Like many other reviewers, I struggled with this book. For more than 600 pages, Anna Wulf explores every thought and emotion that comes into her head and tries to make sense out of her life. This might be an interesting book for fiction writers, who might understand the elaborate process Anna goes through to create characters and combine her life with her art. But for the average reader, this is just too much and too long.
I am very patient with novels. Perhaps too patient, because I should have put this one down sooner. I got all the way to page 500 before I realized I just couldn't go on. And it's quite depressing to invest so much time in a book and then put it down. Doris Lessing says herself that no one should force themselves to read a book they are not connecting with. I should have taken her advice sooner. But while some books you might not just be 'ready' for, I don't think I will ever be ready for this one.
It's disappointing because I am a Doris Lessing fan. The Four-Gated City explores many of the same themes - an emotional breakdown can be constructive in order to build yourself back up whole and understand the world around you. Anna Wulf did have a fragmented mind, as demonstrated through her keeping of four separate notebooks. She was kept together by the routines of her life, such as making breakfast for her daughter. When she didn't have anything constructive to do, she thought herself to death. And if you read this book, you'll likely be right there with her - going crazy.
18 of 22 people found the following review helpful
2.0 out of 5 stars The Golden Notebook,
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I belong to a book group of highly literate, intelligent older women, some of whom are themselves writers and teachers, all with strong social and cultural concerns. Though a few of us had read some Doris Lessing years ago when she won the Nobel Prize for Literature we decided to read and discuss one of her works. It was my month to lead the discussion and I selected her most well known work, The Golden Notebook.
After reading about sixty pages of this 640 page volume, I knew that I being the leader would probably be the only one of the dozen members of our group who would plow through to the end. Lessing is a fine writer, her descriptions make things come alive, her sensitivity to the terrible social injustices in Africa, the arrogance of the young, and the atrocities of the group think of Communism are extremely well portrayed, but the complete self absorption and lack of compassion or caring for any individual other than herself, becomes extremely tiring and truly boring, to the point that I wanted to shout--"Come on, get a life." I too, was a thinking adult in 1962 (the date of the books original publication), and yes, there was horrific social and racial injustice, terrible selfishness and stultifying patriarchal and cultural stratification, in many places there still is, but everyone else in this world is not all bad. Please, please, please show some humanity. Have you no sympathy, no empathy? Sexual liberation is one thing, but emotional balance is lacking. Love in this book is only gratification of one's own desire. Maybe this is the point of the novel. To show the basic self absorption of someone who is trying to buck the system. To show the evils of the world. After all, Lessing wrote that true art was to expose the depths of pain. Perhaps. But I believe there is something to be said for art that uncovers beauty in a broken world.
In this work Anna, the protagonist, wrote her different colored Notebooks to demonstrate the fragmentation of her life. But her inability to get beyond herself did not hold my interest or empathy and though I agree that Lessing is extremely talented and obviously dedicated to creating literature to depict the way she knows the world, I am saddened that hers is one of cynicism despair. In this novel the gift of golden notebook at the end seems contrived and unconvincing. If life to Lessing means nihilistic terror into nothingness, she has captured it in her art.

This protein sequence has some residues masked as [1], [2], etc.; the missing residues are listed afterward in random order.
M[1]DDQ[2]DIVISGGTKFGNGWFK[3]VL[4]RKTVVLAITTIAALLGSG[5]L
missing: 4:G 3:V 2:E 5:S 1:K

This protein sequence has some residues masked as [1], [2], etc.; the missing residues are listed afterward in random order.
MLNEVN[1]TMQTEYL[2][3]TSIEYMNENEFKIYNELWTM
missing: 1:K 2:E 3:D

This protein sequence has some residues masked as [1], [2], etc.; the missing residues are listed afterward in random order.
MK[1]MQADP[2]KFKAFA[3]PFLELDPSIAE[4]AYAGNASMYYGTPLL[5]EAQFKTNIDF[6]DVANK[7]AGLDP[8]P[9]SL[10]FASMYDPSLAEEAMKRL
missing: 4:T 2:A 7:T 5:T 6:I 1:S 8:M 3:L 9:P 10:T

6 of 6 people found the following review helpful
5.0 out of 5 stars Energetic & Most Sincere,
This was my first Lessing fiction and it's a true inspiration. The notebooks and short story are well-paced well retaining consistent stylistics of the writer 'Anna'. I particularly enjoy the short story and the yellow notebook, which imitates the short story. Lessing writes with such honesty it forces you to read with honesty as well while reflecting on similar situations in your own life.
This book reminds me of a few short stories/novellas by Marguerite Duras - a delightful connection.
I recommend reading Lessing's introduction before attacking the novel itself. It is insightful and intelligent, pushing you to ask questions heuristically.
Also, I recommend trying to finish the novel between 1-2 weeks to keep the momentum and intensity of the notebooks.
13 of 16 people found the following review helpful
5.0 out of 5 stars Anna Wulf is my anti-heroine!,
By A Customer
This review is from: The Golden Notebook (Paperback)
The Golden Notebook is brilliant. Lessing does an amazing job of holding many strands together. Apparently she wrote it exactly as is published--page after page rather than completing the "notebooks" and short novel separately and spliting them into final form later. I must admit that one notebook did give me a bit of grief until I caught on to Lessing's plan, but it was well worth it--especially for the last 80 pages or so.
The author decries the labelling of her book as being about the "sexual war" between men and women. I agree. Far more is contained here. Lessing addresses everything: the political, the social, the personal, sanity, insanity, truth, the sexual, the notion of accepting any experience for the sake of just that--experience. And of trying to keep oneself "whole" when fragmenting is the only protection against the pain of living. But how can one justify avoiding the pain of life when she subscribes to "experience of all" as self-education? Maybe the answer is the meaning of life.
18 of 23 people found the following review helpful
3.0 out of 5 stars A brilliant but flawed study in irony and self-indulgence,